June 25, 2013

Chopper Down Facts

  • It's advisable not to rewarm or thaw frostbitten areas without the oversight of a medical professional. If not done properly, thawing can have serious consequences, such as loss of the affected area.

  • Trying to thaw a frostbitten area by holding it close to a campfire or in front of an open oven door can burn already-damaged tissues.

  • 2011 estimates put the population of Beluga, Alaska at just 19.

  • Beluga means "white whale" in Russian. The village's name refers to the beluga whales that feed in nearby Cook Inlet.

  • Alaska's cold and wet environment is ideal for the onset of hypothermia, a medical emergency that occurs when the body's temperature drops to a level that inhibits proper function.

  • Initial signs of hypothermia are slurred speech, shivering, a lack of fine motor skills, and unclear or inconsistent thoughts and conversation.

  • Frostbite can occur in just seconds in extremely cold or windy conditions. There are two stages of frostbite: superficial and deep. Superficial frostbite is the freezing of all the layers of skin, while deep frostbite includes the freezing of muscle and sometimes even bone.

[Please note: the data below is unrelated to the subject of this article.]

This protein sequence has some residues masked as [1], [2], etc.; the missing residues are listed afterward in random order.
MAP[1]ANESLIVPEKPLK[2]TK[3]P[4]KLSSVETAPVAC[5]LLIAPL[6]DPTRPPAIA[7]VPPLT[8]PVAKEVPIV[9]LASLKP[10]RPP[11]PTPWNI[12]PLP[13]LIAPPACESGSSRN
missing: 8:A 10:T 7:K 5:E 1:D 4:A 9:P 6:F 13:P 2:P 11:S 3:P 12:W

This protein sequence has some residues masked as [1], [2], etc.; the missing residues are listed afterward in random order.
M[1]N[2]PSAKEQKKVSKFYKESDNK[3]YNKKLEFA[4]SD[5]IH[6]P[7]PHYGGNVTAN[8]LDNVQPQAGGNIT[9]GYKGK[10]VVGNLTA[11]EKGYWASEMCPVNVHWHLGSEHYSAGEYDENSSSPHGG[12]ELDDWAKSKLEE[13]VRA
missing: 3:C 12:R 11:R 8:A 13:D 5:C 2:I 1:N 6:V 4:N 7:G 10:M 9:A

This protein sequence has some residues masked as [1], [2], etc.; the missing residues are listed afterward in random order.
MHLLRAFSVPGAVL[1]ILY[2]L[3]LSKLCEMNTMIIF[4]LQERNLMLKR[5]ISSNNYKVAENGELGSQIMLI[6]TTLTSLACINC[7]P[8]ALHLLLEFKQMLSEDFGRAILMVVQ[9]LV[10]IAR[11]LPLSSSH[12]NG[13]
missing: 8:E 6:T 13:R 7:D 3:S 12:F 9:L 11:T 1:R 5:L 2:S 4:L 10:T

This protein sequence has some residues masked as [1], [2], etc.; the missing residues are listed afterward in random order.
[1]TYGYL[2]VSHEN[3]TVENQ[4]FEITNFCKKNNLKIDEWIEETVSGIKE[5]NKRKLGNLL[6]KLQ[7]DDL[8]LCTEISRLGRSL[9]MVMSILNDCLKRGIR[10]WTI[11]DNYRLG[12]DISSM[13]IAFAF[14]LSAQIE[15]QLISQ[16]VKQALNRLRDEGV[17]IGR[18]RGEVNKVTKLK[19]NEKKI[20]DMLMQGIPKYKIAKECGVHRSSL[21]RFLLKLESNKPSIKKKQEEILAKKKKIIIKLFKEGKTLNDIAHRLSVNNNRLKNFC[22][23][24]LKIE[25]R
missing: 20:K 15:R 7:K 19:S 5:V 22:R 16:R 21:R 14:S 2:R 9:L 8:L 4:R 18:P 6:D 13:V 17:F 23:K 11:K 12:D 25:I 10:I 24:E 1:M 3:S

• Superficial frostbite looks white. The skin has no sensation, and it feels soft and slushy to the touch. Deep frostbite also appears white and is without sensation, but the skin feels hard and waxy to the touch.

  • Moose-vehicle accidents can result in considerable damage to vehicles and sometimes injury to the motorist. The impacting animal can weigh as much as 1800 pounds.

  • With around 500 collisions per year, the State of Alaska has the highest number of moose-vehicle collisions on its highways of anywhere in North America. On rural roadways, it's estimated these collisions represent over twenty percent of all motor vehicle accidents. During winters of heavy snowfall, this amount can double.

  • When rated against vehicular miles of travel, Alaska has been called the area with the highest rate of moose-vehicle collisions in the world.

  • Female moose give birth to one or two calves in the spring. Each calf weighs around 30 pounds. They grow quickly and can outrun a person by the time they are just five days old.

  • "Spice" is a name referring to a wide variety of herbal mixtures that produce experiences similar to marijuana. These substances, though, are typically labeled "not for human consumption" and contain dried, shredded plant material and chemical additives that are responsible for their mind-altering effects.

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